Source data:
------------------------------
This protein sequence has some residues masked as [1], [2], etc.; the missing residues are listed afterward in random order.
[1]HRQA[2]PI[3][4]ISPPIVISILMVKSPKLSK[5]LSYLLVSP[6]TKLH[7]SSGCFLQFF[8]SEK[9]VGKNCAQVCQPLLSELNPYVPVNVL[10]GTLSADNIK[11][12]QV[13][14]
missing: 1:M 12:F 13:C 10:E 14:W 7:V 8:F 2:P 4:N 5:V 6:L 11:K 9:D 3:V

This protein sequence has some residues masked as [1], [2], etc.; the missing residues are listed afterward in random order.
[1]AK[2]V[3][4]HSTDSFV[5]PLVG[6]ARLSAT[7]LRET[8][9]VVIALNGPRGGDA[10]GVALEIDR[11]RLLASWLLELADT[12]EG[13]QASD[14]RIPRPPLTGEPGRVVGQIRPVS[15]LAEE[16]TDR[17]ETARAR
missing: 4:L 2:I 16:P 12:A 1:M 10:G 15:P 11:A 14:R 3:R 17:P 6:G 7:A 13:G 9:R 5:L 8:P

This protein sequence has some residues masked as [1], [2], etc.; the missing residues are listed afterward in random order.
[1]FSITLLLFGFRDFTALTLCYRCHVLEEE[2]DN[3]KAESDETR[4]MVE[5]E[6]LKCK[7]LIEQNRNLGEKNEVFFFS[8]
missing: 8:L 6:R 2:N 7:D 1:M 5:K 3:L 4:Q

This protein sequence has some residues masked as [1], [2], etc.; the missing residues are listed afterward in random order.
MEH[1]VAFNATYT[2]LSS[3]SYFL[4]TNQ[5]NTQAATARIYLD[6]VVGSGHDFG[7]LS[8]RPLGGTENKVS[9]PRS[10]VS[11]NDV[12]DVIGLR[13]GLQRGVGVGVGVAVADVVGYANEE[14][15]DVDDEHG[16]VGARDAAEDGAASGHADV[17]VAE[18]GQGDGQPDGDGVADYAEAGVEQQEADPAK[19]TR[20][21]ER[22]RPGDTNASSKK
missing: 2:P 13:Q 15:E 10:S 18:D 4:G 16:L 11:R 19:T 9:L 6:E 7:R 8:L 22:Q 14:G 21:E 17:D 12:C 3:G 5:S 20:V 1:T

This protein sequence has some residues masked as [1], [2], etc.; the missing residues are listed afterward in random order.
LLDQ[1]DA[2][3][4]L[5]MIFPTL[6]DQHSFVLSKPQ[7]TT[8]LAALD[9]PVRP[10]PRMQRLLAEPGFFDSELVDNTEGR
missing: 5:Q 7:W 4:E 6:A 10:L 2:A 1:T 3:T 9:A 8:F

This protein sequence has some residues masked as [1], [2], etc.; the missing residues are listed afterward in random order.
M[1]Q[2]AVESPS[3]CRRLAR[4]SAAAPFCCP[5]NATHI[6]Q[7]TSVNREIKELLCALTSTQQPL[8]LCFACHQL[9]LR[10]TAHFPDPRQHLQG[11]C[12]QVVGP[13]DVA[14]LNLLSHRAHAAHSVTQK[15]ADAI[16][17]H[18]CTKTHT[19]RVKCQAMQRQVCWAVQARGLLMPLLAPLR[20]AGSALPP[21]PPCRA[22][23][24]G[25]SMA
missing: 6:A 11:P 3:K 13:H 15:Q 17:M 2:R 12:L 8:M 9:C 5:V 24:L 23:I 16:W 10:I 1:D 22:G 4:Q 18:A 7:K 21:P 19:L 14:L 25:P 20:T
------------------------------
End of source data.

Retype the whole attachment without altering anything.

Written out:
This protein sequence has some residues masked as [1], [2], etc.; the missing residues are listed afterward in random order.
[1]HRQA[2]PI[3][4]ISPPIVISILMVKSPKLSK[5]LSYLLVSP[6]TKLH[7]SSGCFLQFF[8]SEK[9]VGKNCAQVCQPLLSELNPYVPVNVL[10]GTLSADNIK[11][12]QV[13][14]
missing: 1:M 12:F 13:C 10:E 14:W 7:V 8:F 2:P 4:N 5:V 6:L 11:K 9:D 3:V

This protein sequence has some residues masked as [1], [2], etc.; the missing residues are listed afterward in random order.
[1]AK[2]V[3][4]HSTDSFV[5]PLVG[6]ARLSAT[7]LRET[8][9]VVIALNGPRGGDA[10]GVALEIDR[11]RLLASWLLELADT[12]EG[13]QASD[14]RIPRPPLTGEPGRVVGQIRPVS[15]LAEE[16]TDR[17]ETARAR
missing: 4:L 2:I 16:P 12:A 1:M 10:G 15:P 11:A 14:R 3:R 17:P 6:G 7:A 13:G 9:R 5:L 8:P

This protein sequence has some residues masked as [1], [2], etc.; the missing residues are listed afterward in random order.
[1]FSITLLLFGFRDFTALTLCYRCHVLEEE[2]DN[3]KAESDETR[4]MVE[5]E[6]LKCK[7]LIEQNRNLGEKNEVFFFS[8]
missing: 8:L 6:R 2:N 7:D 1:M 5:K 3:L 4:Q

This protein sequence has some residues masked as [1], [2], etc.; the missing residues are listed afterward in random order.
MEH[1]VAFNATYT[2]LSS[3]SYFL[4]TNQ[5]NTQAATARIYLD[6]VVGSGHDFG[7]LS[8]RPLGGTENKVS[9]PRS[10]VS[11]NDV[12]DVIGLR[13]GLQRGVGVGVGVAVADVVGYANEE[14][15]DVDDEHG[16]VGARDAAEDGAASGHADV[17]VAE[18]GQGDGQPDGDGVADYAEAGVEQQEADPAK[19]TR[20][21]ER[22]RPGDTNASSKK
missing: 2:P 13:Q 15:E 10:S 18:D 4:G 16:L 11:R 19:T 9:L 6:E 7:R 8:L 22:Q 14:G 21:E 17:D 12:C 3:G 5:S 20:V 1:T

This protein sequence has some residues masked as [1], [2], etc.; the missing residues are listed afterward in random order.
LLDQ[1]DA[2][3][4]L[5]MIFPTL[6]DQHSFVLSKPQ[7]TT[8]LAALD[9]PVRP[10]PRMQRLLAEPGFFDSELVDNTEGR
missing: 5:Q 7:W 4:E 6:A 10:L 2:A 1:T 3:T 9:A 8:F

This protein sequence has some residues masked as [1], [2], etc.; the missing residues are listed afterward in random order.
M[1]Q[2]AVESPS[3]CRRLAR[4]SAAAPFCCP[5]NATHI[6]Q[7]TSVNREIKELLCALTSTQQPL[8]LCFACHQL[9]LR[10]TAHFPDPRQHLQG[11]C[12]QVVGP[13]DVA[14]LNLLSHRAHAAHSVTQK[15]ADAI[16][17]H[18]CTKTHT[19]RVKCQAMQRQVCWAVQARGLLMPLLAPLR[20]AGSALPP[21]PPCRA[22][23][24]G[25]SMA
missing: 6:A 11:P 3:K 13:H 15:Q 17:M 2:R 12:L 8:M 9:C 5:V 24:L 23:I 16:W 10:I 1:D 22:G 4:Q 18:A 7:K 21:P 19:L 14:L 25:P 20:T